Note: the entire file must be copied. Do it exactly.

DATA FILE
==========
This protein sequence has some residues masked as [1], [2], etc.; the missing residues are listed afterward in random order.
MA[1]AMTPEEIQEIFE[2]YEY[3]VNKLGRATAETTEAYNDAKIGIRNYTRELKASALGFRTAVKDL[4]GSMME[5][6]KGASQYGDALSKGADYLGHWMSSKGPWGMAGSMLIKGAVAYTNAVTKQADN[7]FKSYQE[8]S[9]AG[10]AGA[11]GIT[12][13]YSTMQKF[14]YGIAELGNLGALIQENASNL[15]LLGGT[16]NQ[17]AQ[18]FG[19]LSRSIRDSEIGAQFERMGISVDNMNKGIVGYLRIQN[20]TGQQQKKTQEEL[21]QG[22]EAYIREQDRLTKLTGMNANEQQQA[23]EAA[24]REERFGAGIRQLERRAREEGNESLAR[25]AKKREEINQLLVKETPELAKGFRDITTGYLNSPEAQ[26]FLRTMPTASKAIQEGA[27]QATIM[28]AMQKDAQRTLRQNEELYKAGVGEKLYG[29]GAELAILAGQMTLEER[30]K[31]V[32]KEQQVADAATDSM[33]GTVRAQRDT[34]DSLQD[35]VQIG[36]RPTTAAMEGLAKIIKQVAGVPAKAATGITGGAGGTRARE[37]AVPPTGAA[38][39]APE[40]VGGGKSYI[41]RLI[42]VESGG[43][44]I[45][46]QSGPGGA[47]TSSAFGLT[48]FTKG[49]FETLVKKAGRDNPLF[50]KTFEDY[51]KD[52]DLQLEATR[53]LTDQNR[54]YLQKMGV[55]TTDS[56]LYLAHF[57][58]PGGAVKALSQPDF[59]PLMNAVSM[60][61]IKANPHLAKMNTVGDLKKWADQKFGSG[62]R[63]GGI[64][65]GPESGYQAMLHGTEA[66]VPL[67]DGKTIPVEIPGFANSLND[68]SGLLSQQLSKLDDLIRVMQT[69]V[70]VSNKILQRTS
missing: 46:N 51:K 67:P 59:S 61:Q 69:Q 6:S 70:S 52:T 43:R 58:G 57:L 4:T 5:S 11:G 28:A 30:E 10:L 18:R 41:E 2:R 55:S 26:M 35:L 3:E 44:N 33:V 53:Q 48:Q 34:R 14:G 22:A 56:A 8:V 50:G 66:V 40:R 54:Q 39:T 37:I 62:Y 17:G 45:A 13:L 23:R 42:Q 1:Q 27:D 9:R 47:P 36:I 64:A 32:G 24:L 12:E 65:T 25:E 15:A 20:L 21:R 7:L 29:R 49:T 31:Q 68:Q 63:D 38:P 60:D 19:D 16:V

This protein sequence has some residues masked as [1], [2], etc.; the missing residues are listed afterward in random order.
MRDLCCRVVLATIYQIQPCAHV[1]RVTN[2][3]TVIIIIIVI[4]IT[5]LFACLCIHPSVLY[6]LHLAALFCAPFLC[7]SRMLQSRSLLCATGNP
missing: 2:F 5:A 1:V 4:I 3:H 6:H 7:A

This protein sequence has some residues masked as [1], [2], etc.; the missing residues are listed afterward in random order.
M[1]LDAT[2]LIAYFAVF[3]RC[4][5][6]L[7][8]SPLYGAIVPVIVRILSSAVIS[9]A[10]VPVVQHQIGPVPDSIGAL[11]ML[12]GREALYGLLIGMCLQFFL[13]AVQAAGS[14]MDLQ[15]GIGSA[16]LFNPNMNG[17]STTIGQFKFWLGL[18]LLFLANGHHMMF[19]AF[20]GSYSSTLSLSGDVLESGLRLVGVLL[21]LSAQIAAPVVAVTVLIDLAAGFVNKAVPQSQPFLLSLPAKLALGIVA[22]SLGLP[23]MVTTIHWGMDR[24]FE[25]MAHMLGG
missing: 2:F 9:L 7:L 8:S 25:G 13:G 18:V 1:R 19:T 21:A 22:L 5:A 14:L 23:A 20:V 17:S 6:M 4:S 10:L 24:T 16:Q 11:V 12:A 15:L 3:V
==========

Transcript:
This protein sequence has some residues masked as [1], [2], etc.; the missing residues are listed afterward in random order.
MA[1]AMTPEEIQEIFE[2]YEY[3]VNKLGRATAETTEAYNDAKIGIRNYTRELKASALGFRTAVKDL[4]GSMME[5][6]KGASQYGDALSKGADYLGHWMSSKGPWGMAGSMLIKGAVAYTNAVTKQADN[7]FKSYQE[8]S[9]AG[10]AGA[11]GIT[12][13]YSTMQKF[14]YGIAELGNLGALIQENASNL[15]LLGGT[16]NQ[17]AQ[18]FG[19]LSRSIRDSEIGAQFERMGISVDNMNKGIVGYLRIQN[20]TGQQQKKTQEEL[21]QG[22]EAYIREQDRLTKLTGMNANEQQQA[23]EAA[24]REERFGAGIRQLERRAREEGNESLAR[25]AKKREEINQLLVKETPELAKGFRDITTGYLNSPEAQ[26]FLRTMPTASKAIQEGA[27]QATIM[28]AMQKDAQRTLRQNEELYKAGVGEKLYG[29]GAELAILAGQMTLEER[30]K[31]V[32]KEQQVADAATDSM[33]GTVRAQRDT[34]DSLQD[35]VQIG[36]RPTTAAMEGLAKIIKQVAGVPAKAATGITGGAGGTRARE[37]AVPPTGAA[38][39]APE[40]VGGGKSYI[41]RLI[42]VESGG[43][44]I[45][46]QSGPGGA[47]TSSAFGLT[48]FTKG[49]FETLVKKAGRDNPLF[50]KTFEDY[51]KD[52]DLQLEATR[53]LTDQNR[54]YLQKMGV[55]TTDS[56]LYLAHF[57][58]PGGAVKALSQPDF[59]PLMNAVSM[60][61]IKANPHLAKMNTVGDLKKWADQKFGSG[62]R[63]GGI[64][65]GPESGYQAMLHGTEA[66]VPL[67]DGKTIPVEIPGFANSLND[68]SGLLSQQLSKLDDLIRVMQT[69]V[70]VSNKILQRTS
missing: 46:N 51:K 67:P 59:S 61:Q 69:Q 6:S 70:S 52:T 43:R 58:G 57:L 4:T 5:S 11:G 28:A 30:E 10:L 18:R 41:E 2:R 55:S 26:M 35:L 3:E 44:N 33:V 53:Q 48:Q 34:R 14:G 22:A 56:A 8:V 50:G 66:V 40:R 54:Q 39:T 37:I 62:Y 17:G 45:A 13:L 23:R 42:Q 1:Q 27:D 9:R 47:P 36:I 64:A 32:G 24:L 12:E 65:T 25:E 15:A 20:L 21:R 7:L 29:R 49:T 31:Q 68:Q 63:D 38:P 60:D 19:D 16:V

This protein sequence has some residues masked as [1], [2], etc.; the missing residues are listed afterward in random order.
MRDLCCRVVLATIYQIQPCAHV[1]RVTN[2][3]TVIIIIIVI[4]IT[5]LFACLCIHPSVLY[6]LHLAALFCAPFLC[7]SRMLQSRSLLCATGNP
missing: 2:F 5:A 1:V 4:I 3:H 6:H 7:A

This protein sequence has some residues masked as [1], [2], etc.; the missing residues are listed afterward in random order.
M[1]LDAT[2]LIAYFAVF[3]RC[4][5][6]L[7][8]SPLYGAIVPVIVRILSSAVIS[9]A[10]VPVVQHQIGPVPDSIGAL[11]ML[12]GREALYGLLIGMCLQFFL[13]AVQAAGS[14]MDLQ[15]GIGSA[16]LFNPNMNG[17]STTIGQFKFWLGL[18]LLFLANGHHMMF[19]AF[20]GSYSSTLSLSGDVLESGLRLVGVLL[21]LSAQIAAPVVAVTVLIDLAAGFVNKAVPQSQPFLLSLPAKLALGIVA[22]SLGLP[23]MVTTIHWGMDR[24]FE[25]MAHMLGG
missing: 2:F 9:L 7:L 8:S 25:G 13:G 18:V 1:R 19:T 21:A 22:L 5:A 14:L 23:A 20:V 17:S 6:M 4:S 10:L 24:T 16:Q 11:V 12:A 15:L 3:V